Monday, 17 November 2014

Ideal Home Show, Manchester Christmas Event 2014

You may recall that last year I went to the Ideal Home Christmas Show down in London and while I admit to not being terribly impressed at that show, when I was invited to attend the Ideal Home Show in Manchester this year by sponsors Go Compare, I figured the 10 minute drive to Event City wasn't too much of a stretch so worth a bit of a wander around.


I roped in the lovely Ashley of Live Like the Boy to accompany me to fight off the crowds that were gathered and to get a few shots for the blog. This is us testing out a 'Selfie Stick' that was clearly rubbish (note, we aren't even in focus - still funny though).


I think the issue I had last year and still have is that Ideal Home don't seem terribly particular about who exhibits at their shows - I mean, you have everything from waterbed mattresses to shoes to cheap pound-shop like gifts, to teeth whitening. When I think of a 'Home' show, I think interiors, I think food perhaps but I don't really think about signing up for Paintball.


The crowds were insane though and it was difficult to get too many shots of the nicer exhibitors merely because the crowds were 5 people thick at those ones. Nevermind.

This stand... WTF?



What do you mean you wouldn't spend £275 on a felt ball covered black gloss poodle?

Ok, there were more tasteful displays. Like the rooms they'd set up which were very cosy English style. Although I did hear one event goer say, 'This looks very American to me.' - I'm not entirely sure what she meant.



Greg Wallace's restaurant was a nice touch, however, and he was there greeting people and taking selfies with them. The menu looked good as well.


There were a few nice stands like Think Gadgets who had all manner of pretty fairy lights. I was pretty tempted to purchase a strand or two for Christmas.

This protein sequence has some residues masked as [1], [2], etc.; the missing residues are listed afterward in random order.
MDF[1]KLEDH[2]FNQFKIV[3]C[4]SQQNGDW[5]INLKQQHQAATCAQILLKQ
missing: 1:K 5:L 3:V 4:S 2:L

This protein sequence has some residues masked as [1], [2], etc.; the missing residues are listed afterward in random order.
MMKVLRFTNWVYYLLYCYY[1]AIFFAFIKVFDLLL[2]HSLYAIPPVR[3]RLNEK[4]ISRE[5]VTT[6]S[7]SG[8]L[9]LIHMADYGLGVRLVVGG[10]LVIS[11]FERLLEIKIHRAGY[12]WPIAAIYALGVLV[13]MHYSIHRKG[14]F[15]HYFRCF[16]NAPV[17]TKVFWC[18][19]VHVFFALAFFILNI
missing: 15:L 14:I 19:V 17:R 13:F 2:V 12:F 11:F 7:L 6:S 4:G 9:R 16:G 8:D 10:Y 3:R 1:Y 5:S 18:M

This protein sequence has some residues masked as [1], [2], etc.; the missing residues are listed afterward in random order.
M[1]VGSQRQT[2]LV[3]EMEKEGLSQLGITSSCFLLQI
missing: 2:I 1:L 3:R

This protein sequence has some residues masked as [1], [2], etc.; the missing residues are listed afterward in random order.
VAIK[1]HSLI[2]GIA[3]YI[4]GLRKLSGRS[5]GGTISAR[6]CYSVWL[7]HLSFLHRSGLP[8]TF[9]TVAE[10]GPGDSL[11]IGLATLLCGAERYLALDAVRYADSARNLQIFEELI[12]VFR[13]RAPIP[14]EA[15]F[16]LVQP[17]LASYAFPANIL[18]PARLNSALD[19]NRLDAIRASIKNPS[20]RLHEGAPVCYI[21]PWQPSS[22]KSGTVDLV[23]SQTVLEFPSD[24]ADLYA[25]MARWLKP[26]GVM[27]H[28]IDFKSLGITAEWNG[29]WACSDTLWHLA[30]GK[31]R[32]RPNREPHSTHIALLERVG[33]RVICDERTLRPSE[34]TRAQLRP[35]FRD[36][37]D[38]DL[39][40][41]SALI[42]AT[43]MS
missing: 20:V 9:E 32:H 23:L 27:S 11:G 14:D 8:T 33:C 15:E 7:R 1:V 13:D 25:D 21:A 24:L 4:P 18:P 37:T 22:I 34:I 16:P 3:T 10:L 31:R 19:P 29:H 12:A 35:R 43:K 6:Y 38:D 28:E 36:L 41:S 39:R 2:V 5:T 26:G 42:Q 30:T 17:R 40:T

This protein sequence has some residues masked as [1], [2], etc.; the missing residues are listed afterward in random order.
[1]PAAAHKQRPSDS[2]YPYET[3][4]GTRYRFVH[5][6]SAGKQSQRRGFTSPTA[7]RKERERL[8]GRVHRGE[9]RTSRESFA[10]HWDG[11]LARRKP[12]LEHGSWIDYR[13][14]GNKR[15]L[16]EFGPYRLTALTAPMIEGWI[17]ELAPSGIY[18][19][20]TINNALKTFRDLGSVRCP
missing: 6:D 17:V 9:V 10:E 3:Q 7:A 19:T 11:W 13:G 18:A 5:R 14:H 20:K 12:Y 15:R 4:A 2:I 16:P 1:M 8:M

And I thought that Ginger Ray had some really cute things for a Christmas party.



I think the shame is that you really need to look hard for the nicer stands and they are just buried by all the rubbish stands selling tat. Would I go again? Probably not - I ended up (like last year) buying food instead (some flavoured olive oil, a couple of Mediterranean salads as well as A1 Steak Sauce from an American food stand!). But if you are looking for exciting ideas in interiors, this wouldn't be what I would consider inspirational design.

I did, however, have a nice time simply because of the company (thanks Ash!) so if you are going, be sure to bring a friend with a good sense of humour ;)

Did you go to the Ideal Home show? What did you think?



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Friday, 14 November 2014

What do you think of replicated design classics?

I think when you talk about mid-century designer 'replicas', people generally fall into two camps: Those that say it's intellectual property theft and a designer's products should remain their own, complete with the price tags associated with designer items and if we want a piece of that, then we should save our money and buy the real deal; and those that say that good design should be the property of the people, most would not have the cash - maybe EVER - to own beautiful design and recreating those designs means people can have the looks they want without the steep pricetags, still endorse the original's design and therefore, their brand, and there really isn't income 'lost' per se as they wouldn't have been able to afford an original regardless.